Sunday, March 20, 2011

I Want My Al Jazeera!

I began last month by supporting the case Alessandra Stanley made for providing Al Jazeera English as a channel option on American television on the ArtsBeat blog of The New York Times.  I concluded with a Post Script providing a hyperlink to the Al Jazeera English channel on YouTube.  Since then I have had my first brush with television access to the Internet as a “side effect” of my decision to purchase a Blu-ray Disc Player.  The Samsung box that I purchased included an Internet@TV option;  and I was able to establish the connection to our in-house Wi-Fi signal with almost no difficulty.  Yesterday I finally got around to browsing the Samsung AppS library and had no trouble finding their YouTube application.  The bad news was that it could only retrieve and play short clips, meaning that I could not get to the live streaming feed available on the YouTube site;  but this was still a small step forward for a media industry whose sclerosis may yet be its undoing.

The good news is that the YouTube feed into my computer is just fine, as is the quality of the signal when I watch it on my full-screen monitor.  So, in the tradition of Hosni Mubarak’s “testimony” that he turned to CNN when Desert Storm began, I used this feed as my “go to” site for yesterday’s news of the first round of attacks on Libya.  Yes, things were a bit clunkier than one would find on BBC World Service Television;  but at least the coverage was not all about media personalities like Diane Sawyer (former assistant to Richard Nixon) and combat-ready Christiane Amanpour.  Furthermore, the Al Jazeera Arabic team must clearly be in the thick of things, because four of them have been arrested by Muammar Gaddafi’s security forces.  Therefore, out of respect for my “new best friend” for reliable television news (even if it comes off of a computer monitor), I wanted to give the names of these four journalists in recognition of what they are doing to advance the cause of “hard news:”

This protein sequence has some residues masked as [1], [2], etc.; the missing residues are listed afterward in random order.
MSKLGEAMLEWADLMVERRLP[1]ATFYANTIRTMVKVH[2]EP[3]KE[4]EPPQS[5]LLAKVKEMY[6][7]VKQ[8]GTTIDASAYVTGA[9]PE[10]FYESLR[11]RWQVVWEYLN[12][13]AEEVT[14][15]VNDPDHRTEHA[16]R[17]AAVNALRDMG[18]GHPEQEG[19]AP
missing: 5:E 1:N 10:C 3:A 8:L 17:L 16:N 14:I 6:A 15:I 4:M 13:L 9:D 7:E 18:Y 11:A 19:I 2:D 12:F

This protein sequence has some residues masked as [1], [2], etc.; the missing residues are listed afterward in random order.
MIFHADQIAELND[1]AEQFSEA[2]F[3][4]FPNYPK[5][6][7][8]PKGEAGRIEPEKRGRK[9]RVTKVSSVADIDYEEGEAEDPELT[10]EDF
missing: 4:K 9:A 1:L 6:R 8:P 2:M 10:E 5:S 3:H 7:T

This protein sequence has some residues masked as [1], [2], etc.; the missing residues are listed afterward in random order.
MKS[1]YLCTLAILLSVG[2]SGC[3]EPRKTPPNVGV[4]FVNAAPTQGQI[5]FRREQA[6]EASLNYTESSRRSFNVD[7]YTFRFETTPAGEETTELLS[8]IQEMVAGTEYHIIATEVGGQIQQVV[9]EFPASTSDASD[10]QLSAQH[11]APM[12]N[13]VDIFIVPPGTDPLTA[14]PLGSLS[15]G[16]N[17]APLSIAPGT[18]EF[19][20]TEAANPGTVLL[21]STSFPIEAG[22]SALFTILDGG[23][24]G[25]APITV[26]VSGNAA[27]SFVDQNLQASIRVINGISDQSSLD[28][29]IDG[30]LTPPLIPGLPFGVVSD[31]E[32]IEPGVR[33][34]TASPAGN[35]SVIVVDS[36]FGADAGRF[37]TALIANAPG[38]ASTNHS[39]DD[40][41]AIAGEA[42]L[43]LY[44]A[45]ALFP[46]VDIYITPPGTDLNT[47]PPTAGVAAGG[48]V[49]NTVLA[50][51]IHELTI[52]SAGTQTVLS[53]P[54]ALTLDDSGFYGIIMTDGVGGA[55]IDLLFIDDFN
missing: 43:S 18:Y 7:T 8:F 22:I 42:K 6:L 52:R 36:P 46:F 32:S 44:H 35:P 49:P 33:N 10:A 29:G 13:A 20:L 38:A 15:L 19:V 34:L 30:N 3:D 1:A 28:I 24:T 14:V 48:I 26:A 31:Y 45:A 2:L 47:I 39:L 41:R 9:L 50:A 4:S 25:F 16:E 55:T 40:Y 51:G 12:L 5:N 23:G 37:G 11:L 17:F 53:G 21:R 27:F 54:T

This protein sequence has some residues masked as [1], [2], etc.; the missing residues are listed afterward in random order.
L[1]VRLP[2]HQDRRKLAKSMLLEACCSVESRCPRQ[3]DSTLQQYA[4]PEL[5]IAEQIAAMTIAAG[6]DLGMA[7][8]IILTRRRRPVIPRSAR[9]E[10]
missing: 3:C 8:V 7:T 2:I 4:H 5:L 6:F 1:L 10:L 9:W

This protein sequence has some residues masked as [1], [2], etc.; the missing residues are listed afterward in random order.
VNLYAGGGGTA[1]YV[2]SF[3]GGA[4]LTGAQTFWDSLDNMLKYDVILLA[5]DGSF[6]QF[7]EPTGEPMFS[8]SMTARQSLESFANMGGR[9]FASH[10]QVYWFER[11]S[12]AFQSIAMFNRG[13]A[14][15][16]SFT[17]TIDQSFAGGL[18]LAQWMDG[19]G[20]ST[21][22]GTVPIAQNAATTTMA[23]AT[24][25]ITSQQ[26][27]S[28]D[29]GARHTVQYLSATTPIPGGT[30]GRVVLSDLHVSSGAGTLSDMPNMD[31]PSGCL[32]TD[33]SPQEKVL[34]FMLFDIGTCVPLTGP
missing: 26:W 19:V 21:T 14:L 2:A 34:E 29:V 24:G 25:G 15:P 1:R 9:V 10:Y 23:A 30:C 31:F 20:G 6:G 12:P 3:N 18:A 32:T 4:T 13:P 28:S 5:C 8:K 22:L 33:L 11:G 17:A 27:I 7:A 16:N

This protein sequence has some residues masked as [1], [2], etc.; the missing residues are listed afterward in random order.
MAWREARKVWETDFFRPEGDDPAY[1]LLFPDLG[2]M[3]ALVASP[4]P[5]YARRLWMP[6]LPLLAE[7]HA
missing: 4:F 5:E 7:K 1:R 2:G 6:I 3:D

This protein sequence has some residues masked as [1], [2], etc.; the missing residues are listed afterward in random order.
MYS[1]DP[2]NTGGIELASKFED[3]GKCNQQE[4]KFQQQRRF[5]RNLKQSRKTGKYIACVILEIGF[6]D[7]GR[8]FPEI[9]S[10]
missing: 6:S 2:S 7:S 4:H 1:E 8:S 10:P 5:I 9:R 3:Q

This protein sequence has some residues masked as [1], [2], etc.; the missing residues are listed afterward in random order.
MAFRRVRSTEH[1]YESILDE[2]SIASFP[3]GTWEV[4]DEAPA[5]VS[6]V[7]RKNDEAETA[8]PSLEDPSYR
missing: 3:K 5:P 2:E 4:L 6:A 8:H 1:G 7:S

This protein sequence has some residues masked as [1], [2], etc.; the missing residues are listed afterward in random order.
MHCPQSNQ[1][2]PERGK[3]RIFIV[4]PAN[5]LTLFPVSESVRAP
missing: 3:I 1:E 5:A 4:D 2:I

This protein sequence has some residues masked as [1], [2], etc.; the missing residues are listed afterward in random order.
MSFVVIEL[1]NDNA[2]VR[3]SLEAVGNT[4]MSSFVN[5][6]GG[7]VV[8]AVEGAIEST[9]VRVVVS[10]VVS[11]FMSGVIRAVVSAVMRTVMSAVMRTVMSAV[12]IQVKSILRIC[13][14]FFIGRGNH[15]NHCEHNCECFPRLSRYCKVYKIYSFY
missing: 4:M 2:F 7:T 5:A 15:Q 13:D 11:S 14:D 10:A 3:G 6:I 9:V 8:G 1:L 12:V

•  Ahmed Vall Ould Addin, correspondent
  •  Kamel Atalua, cameraman
  •  Ammar al-Hamdan, cameraman
  •  Lotfi al-Messaoudi, correspondent

None of this is likely to advance the cause of making Al Jazeera English available to more television viewers, but I feel it is important to give credit where credit is due.

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